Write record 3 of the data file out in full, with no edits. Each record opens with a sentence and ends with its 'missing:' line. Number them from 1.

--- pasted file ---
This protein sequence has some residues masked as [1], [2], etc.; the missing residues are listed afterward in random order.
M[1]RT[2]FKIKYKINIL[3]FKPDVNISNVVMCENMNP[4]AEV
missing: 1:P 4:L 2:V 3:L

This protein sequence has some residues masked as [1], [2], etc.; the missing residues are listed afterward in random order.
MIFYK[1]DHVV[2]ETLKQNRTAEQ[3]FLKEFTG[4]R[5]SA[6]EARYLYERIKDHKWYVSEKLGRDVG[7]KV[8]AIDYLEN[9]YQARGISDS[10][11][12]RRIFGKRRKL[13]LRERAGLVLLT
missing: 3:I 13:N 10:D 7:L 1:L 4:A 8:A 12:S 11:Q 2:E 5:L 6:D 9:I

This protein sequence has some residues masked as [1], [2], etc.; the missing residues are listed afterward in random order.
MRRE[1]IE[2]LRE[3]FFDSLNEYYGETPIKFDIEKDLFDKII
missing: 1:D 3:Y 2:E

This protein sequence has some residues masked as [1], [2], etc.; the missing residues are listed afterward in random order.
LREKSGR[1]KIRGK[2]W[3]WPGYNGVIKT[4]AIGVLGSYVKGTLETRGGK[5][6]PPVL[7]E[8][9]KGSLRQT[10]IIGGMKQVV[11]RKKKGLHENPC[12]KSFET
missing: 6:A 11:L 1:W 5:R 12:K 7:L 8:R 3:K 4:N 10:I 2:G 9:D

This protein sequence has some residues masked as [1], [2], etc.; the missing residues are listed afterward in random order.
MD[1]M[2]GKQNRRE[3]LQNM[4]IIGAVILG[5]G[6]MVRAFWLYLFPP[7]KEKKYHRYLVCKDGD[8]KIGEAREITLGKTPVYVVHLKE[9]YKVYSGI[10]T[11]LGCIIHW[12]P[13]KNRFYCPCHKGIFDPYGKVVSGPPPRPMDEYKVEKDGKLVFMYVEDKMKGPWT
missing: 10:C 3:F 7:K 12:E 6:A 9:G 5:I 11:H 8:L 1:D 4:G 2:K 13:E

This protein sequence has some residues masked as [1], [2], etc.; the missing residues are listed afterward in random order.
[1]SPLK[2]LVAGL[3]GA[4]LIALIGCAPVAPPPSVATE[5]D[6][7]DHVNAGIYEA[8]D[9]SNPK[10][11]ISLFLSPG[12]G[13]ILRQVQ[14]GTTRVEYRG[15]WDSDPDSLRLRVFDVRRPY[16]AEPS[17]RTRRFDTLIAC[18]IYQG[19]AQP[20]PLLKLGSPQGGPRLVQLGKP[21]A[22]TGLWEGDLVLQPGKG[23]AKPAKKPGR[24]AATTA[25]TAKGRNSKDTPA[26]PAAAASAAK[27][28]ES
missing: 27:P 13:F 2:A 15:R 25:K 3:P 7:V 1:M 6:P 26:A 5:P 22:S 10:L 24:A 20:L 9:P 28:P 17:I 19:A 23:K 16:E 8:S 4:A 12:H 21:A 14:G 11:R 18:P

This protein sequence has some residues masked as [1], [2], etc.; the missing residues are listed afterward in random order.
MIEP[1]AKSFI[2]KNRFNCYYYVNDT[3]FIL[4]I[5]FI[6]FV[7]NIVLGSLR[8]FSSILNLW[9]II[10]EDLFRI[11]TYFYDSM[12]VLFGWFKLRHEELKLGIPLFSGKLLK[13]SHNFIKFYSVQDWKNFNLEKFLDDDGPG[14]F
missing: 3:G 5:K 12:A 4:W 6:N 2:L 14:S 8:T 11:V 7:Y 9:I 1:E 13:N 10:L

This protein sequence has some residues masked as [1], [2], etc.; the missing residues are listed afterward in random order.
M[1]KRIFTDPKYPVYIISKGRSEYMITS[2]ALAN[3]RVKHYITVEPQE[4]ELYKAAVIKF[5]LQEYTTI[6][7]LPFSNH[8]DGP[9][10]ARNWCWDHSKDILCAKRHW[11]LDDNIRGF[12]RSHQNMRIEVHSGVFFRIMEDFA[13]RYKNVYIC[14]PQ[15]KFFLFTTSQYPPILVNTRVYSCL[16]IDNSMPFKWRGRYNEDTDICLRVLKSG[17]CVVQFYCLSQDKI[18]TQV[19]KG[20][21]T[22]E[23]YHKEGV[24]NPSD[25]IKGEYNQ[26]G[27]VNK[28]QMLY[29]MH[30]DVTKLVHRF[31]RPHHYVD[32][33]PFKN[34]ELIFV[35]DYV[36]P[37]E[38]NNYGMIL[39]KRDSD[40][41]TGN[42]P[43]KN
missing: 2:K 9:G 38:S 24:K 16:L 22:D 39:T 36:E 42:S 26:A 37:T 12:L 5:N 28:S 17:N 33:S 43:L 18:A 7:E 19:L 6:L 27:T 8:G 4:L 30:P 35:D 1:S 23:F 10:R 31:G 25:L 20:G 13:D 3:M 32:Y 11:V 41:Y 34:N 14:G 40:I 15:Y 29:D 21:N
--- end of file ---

This protein sequence has some residues masked as [1], [2], etc.; the missing residues are listed afterward in random order.
MRRE[1]IE[2]LRE[3]FFDSLNEYYGETPIKFDIEKDLFDKII
missing: 1:D 3:Y 2:E